Less is more: Activists denounce greenwashing over the future EV battery plant

Demonstrators blocking the entrance to the Northvolt site on Feb. 2. Photo by Angie Isnel /The Concordian

When it comes to lowering emissions, these environmental activists say car culture will always stand in the way.

In the overcast afternoon of Friday, Feb. 2, environmental activists held a demonstration at the construction site of an upcoming electric vehicle battery factory, Northvolt, located in Saint-Basile-le-Grand in protest against the project.

Organized by activist coalition Rage Climatique, the group of around 50 people held up road traffic on Chemin du Richelieu as they marched and danced from the McMasterville train station to the nearby entrance of the Northvolt site. They expressed their indignation at a project they feel will result in far more ecological harm than good. Signs reading “For the environment against greenwashing” showed the group’s skepticism of this project that aims to lower the car industry’s emissions. They claim it will inevitably cause ecological damage to the local environment, and perpetuate Quebec’s culture of car reliance.

In September, the federal and Quebec governments approved a $7 billion project with Swedish company Northvolt to build a gigafactory that will manufacture electric vehicle (EV) lithium-ion batteries from start to finish in Quebec. The factory site is located in Saint-Basile-le-Grand, 30 km east of Montreal. This project is Quebec’s largest private investment in the province’s history.

Member of Rage Climatique Yolann Lamarre asked: “When we destroy the wetlands and encroach on the territories of endangered species, is this really what we call an ecological transition?”

Clad in crafted bird masks, the lively gathering blocked the way of construction workers wanting to move in and out of the grounds. The crowd cheered “L’air, la terre et les rivières ont besoin de révolutionnaires” [the air, the land and rivers need revolutionaries] while individuals distributed hot chocolate and hand warmers.

Environment studies student Benjamin Savard traveled by a bus organized by Rage Climatique to get to Saint-Basile-le-Grand from downtown Montreal. Savard protested what he feels is the government’s misuse of provincial budgets, “knowing the massive amount of funding being put into this project while our public transportation is deteriorating from lack of investment.”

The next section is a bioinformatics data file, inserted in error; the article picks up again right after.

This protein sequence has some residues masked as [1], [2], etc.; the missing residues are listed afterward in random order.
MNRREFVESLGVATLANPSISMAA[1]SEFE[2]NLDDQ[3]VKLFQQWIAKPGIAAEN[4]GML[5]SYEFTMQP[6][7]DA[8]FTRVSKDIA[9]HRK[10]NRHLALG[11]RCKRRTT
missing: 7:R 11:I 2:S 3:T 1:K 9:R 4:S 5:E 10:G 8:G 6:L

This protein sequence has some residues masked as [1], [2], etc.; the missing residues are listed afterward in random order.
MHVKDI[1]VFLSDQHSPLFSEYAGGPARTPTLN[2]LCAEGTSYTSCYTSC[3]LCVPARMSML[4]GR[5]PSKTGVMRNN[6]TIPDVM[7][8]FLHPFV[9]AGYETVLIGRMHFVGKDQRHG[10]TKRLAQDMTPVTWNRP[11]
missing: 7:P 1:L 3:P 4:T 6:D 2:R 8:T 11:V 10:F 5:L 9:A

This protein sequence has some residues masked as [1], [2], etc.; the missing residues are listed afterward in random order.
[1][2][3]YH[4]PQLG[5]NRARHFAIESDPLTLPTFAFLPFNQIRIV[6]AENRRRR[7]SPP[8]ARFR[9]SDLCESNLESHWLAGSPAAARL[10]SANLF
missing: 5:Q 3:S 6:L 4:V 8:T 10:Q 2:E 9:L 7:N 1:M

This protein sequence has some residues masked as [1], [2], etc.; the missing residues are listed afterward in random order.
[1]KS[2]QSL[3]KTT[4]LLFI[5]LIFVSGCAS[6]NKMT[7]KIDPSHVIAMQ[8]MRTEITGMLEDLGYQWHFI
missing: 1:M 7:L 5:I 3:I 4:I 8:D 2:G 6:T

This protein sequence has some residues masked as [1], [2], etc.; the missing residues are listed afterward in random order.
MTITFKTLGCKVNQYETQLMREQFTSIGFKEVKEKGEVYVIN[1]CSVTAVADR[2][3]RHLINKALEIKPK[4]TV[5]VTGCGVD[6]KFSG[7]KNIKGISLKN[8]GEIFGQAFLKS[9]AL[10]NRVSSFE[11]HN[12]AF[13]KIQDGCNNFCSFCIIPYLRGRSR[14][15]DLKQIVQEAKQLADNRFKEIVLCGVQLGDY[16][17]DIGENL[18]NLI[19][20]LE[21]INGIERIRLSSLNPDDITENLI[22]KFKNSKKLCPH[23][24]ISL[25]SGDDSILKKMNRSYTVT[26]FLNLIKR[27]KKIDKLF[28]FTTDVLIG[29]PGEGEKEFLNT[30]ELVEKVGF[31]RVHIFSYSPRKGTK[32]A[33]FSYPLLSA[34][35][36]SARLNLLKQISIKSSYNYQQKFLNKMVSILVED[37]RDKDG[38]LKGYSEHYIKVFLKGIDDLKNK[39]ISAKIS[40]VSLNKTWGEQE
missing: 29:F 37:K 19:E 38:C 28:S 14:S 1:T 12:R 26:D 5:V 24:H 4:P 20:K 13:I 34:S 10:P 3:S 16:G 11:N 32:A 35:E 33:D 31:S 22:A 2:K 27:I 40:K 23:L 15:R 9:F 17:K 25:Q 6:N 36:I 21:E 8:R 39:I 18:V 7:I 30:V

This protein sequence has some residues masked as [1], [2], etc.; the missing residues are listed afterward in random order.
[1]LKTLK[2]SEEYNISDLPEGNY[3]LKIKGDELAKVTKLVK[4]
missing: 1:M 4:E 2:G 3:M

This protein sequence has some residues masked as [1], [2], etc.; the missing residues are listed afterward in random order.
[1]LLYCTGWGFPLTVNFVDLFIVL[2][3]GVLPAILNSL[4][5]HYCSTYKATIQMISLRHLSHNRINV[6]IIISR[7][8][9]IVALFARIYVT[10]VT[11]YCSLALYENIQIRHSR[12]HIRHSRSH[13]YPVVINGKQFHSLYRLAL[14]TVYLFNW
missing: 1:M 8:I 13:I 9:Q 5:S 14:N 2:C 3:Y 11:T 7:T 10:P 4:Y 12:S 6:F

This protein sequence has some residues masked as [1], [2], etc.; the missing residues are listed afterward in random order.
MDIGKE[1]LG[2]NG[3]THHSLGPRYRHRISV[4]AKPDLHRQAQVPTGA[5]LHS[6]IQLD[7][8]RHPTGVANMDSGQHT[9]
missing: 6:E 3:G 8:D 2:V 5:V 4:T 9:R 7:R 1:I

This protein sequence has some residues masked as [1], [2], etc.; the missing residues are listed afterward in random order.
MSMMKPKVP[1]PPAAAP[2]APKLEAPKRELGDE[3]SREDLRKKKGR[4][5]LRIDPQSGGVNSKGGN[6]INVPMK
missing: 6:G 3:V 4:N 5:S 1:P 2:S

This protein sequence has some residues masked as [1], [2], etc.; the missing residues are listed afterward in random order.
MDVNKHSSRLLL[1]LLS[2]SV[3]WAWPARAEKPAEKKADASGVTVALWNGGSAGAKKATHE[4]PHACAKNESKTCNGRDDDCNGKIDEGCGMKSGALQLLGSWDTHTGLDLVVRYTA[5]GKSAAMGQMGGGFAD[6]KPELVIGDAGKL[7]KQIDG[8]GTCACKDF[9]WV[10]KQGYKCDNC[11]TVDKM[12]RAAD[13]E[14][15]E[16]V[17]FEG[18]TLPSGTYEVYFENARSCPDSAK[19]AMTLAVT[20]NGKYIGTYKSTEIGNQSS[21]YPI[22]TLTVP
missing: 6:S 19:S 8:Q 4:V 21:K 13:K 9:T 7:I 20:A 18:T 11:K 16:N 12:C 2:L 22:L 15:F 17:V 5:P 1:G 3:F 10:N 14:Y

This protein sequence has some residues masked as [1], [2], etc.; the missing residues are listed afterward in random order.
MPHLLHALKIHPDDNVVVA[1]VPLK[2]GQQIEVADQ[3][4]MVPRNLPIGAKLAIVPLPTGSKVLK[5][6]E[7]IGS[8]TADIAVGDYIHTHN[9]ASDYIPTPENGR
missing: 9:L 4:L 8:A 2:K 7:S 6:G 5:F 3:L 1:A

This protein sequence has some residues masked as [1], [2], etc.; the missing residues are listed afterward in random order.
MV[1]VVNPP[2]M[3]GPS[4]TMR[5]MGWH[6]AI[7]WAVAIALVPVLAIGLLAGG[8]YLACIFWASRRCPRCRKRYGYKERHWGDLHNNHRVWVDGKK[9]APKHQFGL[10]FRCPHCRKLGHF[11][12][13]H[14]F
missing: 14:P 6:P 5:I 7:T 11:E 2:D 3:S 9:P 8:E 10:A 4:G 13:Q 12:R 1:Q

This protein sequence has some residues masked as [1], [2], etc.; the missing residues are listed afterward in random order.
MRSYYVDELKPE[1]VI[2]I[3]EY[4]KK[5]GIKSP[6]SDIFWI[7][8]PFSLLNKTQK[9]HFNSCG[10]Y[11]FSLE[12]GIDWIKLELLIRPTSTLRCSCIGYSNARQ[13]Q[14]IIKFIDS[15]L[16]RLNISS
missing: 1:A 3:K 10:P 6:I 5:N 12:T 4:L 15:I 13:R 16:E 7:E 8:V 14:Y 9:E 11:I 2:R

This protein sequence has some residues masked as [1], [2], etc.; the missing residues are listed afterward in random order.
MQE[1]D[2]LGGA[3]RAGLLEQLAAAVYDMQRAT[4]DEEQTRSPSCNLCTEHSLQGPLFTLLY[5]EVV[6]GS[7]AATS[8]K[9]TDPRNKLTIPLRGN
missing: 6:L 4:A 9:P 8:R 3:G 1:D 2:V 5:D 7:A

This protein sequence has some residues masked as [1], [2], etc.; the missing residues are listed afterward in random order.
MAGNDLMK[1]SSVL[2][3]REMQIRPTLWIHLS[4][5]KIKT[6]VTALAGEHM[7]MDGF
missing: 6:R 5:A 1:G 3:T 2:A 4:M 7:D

The project has not been as wholeheartedly accepted by the public as it has by the CAQ government. On Jan.18, the Centre québécois du droit de l’environnement (CQDE) and three citizens took the matter to Quebec courts to halt what they say is a project that will bring major ecological damage to the area. The CQDE argued that the battery plant’s construction will destroy the high diversity of flora and fauna unique to this wetland habitat.

“This project perpetuates a culture that prioritizes individual car reliance,” Lamarre said. “This leads to pollution from car production, mineral extraction and all the extra energy needed to do so, plus the pollution from building more dams on Indigenous land.”

On Jan. 23, the Mohawk Council of Kahnawà:ké announced that a lawsuit has been filed to demand the federal and provincial government’s consultation with the Kahnawà:ké community  about the Northvolt battery plant.

On Jan. 26, the Quebec Superior Court rejected an injunction requested by the CQDE last month to halt construction. The Court ruled that the company’s measures to make up for the plant’s destructive nature are sufficient, like planting almost three times the amount of trees cut down and a $4.7-million investment to restore wetlands elsewhere.

The lack of consultation of the nearby communities is a major concern of Saint-Basile-le Grand resident Christine Lambert. The first time Lambert heard of Quebec’s investment in the Northvolt EV battery gigafactory was in the newspapers.

She said community consultation meetings did not take place before the project announcement and that her community feels blindsided: “We don’t know how the aqueduct will be built, we don’t know the impact on our roads, we don’t know if our schools will overflow with the arrival of workers, the impact on our clinics, on our services. We are in the dark.”

On the same day as the protest, Northvolt announced that it will create a citizen liaison committee to open a line of communication with the public in the coming weeks.

But to protesters like Savard, the issue with projects such as the Northvolt battery gigafactory is that they maintain the status quo of energy consumption instead of finding ways to decrease it. Savard said: “We’ve arrived at a point where our economy is so energy-intensive that it has passed the planet’s limits.”

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